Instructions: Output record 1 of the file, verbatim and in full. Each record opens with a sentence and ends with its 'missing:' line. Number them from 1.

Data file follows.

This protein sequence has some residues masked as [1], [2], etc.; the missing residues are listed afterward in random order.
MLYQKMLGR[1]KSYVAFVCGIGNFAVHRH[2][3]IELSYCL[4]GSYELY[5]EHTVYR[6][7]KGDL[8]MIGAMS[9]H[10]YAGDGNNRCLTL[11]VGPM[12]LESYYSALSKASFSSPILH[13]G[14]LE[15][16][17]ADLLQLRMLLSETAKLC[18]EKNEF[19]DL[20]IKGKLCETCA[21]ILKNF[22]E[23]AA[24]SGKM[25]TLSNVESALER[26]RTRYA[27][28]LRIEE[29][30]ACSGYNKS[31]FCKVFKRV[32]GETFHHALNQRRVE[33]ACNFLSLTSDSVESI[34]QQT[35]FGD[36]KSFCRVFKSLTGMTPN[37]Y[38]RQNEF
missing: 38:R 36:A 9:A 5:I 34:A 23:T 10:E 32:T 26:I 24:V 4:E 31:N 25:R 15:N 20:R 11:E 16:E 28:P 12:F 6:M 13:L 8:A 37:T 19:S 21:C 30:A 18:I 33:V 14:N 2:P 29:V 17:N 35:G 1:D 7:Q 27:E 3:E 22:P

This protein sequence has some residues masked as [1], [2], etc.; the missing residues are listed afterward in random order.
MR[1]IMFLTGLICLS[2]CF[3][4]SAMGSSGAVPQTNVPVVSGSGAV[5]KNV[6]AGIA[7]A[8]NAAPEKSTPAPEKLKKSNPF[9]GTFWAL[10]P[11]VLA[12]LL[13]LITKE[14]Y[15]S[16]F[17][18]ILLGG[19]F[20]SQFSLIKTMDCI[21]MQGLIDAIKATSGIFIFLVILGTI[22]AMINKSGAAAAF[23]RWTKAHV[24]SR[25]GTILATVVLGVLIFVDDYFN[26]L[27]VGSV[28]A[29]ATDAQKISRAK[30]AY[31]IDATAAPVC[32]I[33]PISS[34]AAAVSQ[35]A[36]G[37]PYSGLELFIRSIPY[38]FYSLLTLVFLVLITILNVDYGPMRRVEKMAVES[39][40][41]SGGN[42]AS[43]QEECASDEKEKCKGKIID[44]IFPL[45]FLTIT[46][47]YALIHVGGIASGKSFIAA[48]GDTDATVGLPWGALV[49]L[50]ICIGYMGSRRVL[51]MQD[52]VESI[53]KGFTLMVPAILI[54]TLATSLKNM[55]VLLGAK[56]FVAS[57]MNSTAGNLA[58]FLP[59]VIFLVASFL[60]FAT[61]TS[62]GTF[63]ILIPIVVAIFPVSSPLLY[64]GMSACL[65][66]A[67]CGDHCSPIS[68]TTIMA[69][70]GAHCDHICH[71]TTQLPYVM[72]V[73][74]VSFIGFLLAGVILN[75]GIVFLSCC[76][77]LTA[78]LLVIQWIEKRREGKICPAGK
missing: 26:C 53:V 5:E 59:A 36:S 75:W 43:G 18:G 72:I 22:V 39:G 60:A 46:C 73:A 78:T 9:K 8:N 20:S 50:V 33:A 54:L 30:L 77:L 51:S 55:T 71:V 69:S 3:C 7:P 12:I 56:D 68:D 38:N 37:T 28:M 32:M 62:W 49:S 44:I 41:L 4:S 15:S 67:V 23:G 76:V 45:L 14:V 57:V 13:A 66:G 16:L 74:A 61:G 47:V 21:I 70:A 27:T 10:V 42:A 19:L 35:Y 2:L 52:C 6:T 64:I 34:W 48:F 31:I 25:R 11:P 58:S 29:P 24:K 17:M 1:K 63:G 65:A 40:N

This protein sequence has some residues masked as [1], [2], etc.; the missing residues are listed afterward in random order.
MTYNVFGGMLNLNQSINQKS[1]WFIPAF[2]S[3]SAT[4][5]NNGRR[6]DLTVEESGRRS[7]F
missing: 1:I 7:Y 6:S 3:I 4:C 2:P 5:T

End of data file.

This protein sequence has some residues masked as [1], [2], etc.; the missing residues are listed afterward in random order.
MLYQKMLGR[1]KSYVAFVCGIGNFAVHRH[2][3]IELSYCL[4]GSYELY[5]EHTVYR[6][7]KGDL[8]MIGAMS[9]H[10]YAGDGNNRCLTL[11]VGPM[12]LESYYSALSKASFSSPILH[13]G[14]LE[15][16][17]ADLLQLRMLLSETAKLC[18]EKNEF[19]DL[20]IKGKLCETCA[21]ILKNF[22]E[23]AA[24]SGKM[25]TLSNVESALER[26]RTRYA[27][28]LRIEE[29][30]ACSGYNKS[31]FCKVFKRV[32]GETFHHALNQRRVE[33]ACNFLSLTSDSVESI[34]QQT[35]FGD[36]KSFCRVFKSLTGMTPN[37]Y[38]RQNEF
missing: 38:R 36:A 9:A 5:I 34:A 23:T 10:E 32:T 26:I 24:V 4:E 31:N 25:R 15:N 20:R 11:E 16:E 28:P 12:F 6:M 13:L 8:A 37:T 19:S 21:C 30:A 18:I 33:V 14:N 2:P 29:V 17:N 35:G 1:D 7:Q 27:E 3:E 22:P